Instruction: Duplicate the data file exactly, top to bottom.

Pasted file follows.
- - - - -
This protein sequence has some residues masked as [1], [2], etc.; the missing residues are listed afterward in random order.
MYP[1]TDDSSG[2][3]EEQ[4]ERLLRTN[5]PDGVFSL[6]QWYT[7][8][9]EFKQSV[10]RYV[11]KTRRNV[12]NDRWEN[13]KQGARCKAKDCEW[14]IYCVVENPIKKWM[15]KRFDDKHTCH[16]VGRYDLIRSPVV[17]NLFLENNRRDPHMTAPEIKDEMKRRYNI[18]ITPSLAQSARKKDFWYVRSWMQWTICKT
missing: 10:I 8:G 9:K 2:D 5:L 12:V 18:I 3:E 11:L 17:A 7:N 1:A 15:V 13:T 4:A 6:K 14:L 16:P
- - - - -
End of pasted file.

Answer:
This protein sequence has some residues masked as [1], [2], etc.; the missing residues are listed afterward in random order.
MYP[1]TDDSSG[2][3]EEQ[4]ERLLRTN[5]PDGVFSL[6]QWYT[7][8][9]EFKQSV[10]RYV[11]KTRRNV[12]NDRWEN[13]KQGARCKAKDCEW[14]IYCVVENPIKKWM[15]KRFDDKHTCH[16]VGRYDLIRSPVV[17]NLFLENNRRDPHMTAPEIKDEMKRRYNI[18]ITPSLAQSARKKDFWYVRSWMQWTICKT
missing: 10:I 8:G 9:K 2:D 5:L 12:V 18:I 3:E 11:L 17:A 7:N 1:A 15:V 13:T 4:A 6:K 14:L 16:P